Norman Seeff is a South African rock photographer known for capturing the grit and glamor of the world's most creative minds, though he didn't start out as an artist. After injuring his leg in a professional soccer game, he began his career studying medicine, then tried his hand at photography and film when he moved to the United States in the late 1960s. Seeff is perhaps best known for his iconic photo of young Steve Jobs, portraying the late visionary as a wise and cool yogi-braniac, but his photo of Patti Smith and Robert Mapplethorpe below is also a moving tribute to the creative mind. Seeff's black-and-white photos of icons from music, film and art are aesthetically razor-sharp, and yet they contain the nonchalance of candid shots among friends. The photographer and filmmaker has worked to make his prints affordable, so if you're interested in seeing more, we suggest you visit Art For All.
To find out more about his work, we asked him a few questions on his fascinating career. Scroll down to see the slideshow.
Image: “Blondie on the Balcony." New York, NY 1979.
HP: How did you transition from medicine to photography?
NS: I always had this duality of art and science as a passion. At a certain point it became expedient for me to leave South Africa and escape the oppressive political and cultural environment. I wanted freedom to express myself and in a moment of revelation I knew I wanted to come to the United States. Everything was precipitous, within a week I was on a plan to New York. Without my American certification in medicine I chose to focus on my passion for creative expression. In New York I discovered the transition was not as easy as I thought. I had never been to art school or been trained in photography in any formal way and so it was an intense and frightening learning experience -- and at the same time I got a lot of help. Within a year and a half my career initiated as a rock photographer and later expanded to working with public figures across the various creative disciplines.
HP: How do you tackle the challenges of portraying the spirit of an artist and other subjects you’ve captured over the span of your career?
NS: The core to my personal approach as a photographer was to create an environment for relationship and creative interaction with artists. It’s about being emotionally vulnerable and present in the moment and allowing the outcome to unfold naturally. I never tried to “get a shot” I’m always more focused on creating an authentic experience that I simply document. If the experience is real the images are real.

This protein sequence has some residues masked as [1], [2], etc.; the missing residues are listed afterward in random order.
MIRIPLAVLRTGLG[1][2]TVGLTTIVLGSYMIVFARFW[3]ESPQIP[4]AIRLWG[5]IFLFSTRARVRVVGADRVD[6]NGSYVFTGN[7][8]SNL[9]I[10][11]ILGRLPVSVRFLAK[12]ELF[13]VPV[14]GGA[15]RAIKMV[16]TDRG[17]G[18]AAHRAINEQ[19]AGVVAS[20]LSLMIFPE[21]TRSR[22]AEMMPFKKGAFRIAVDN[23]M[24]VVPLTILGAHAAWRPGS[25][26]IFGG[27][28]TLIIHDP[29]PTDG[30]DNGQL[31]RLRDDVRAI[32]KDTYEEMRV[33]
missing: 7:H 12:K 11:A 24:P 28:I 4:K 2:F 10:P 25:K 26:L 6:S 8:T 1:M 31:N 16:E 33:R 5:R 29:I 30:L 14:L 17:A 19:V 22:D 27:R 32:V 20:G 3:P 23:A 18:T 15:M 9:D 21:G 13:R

HP: Was anyone particularly challenging to photograph?
NS: Yes, me. I was the biggest challenge to my photography, in the sense that I had to shift my paradigm inside out once I began working in the arena of public personalities. My discovery was that true communication is emotion based -- emotions are the fuel of the creative process. In the world I had come from emotions were considered to be an impediment to being objective. The very inner resources at the source of creativity, both imagination and emotion, were considered weak, irrelevant and embarrassing. And then I find myself in a new world where those fundamental resources of the creative process are the foundation out of which thoughtful creativity emerges. I had to begin learning the 101 fundamentals of how to create an intimate, emotional interaction between artists and it scared the s--- out of me.
HP: Which new photographers inspire or intrigue you?
NS: I wish I could answer this, but the interesting issue here is that I actually stopped being a full-time photographer more than 25 years ago. Subsequently, I have been making films, specifically documentaries exploring the creative process from the inside out. I use photography and film making as a vehicle to explore creativity and focusing specifically on the inner dynamics of the creative process since, in fact, creativity is an inside job and only then is the outer expression manifested. I specifically avoided having exhibitions or making my images available in any formal way up until now, as I see myself as a multi-platform artist who uses photography, film making and consciousness exploration as the foundation of my process. What is about to happen is these three core components of what I call “The Sessions Project” are in the process of being made available for the public in their entirety.
My real creative identity includes various art forms from photography, graphic design and filmmaking but all toward the focus of exploring a new paradigm shift of creativity. And how, using this information, we can vision and dream a fulfilling and successful future. We are currently developing workshops to this end. It is an exciting time.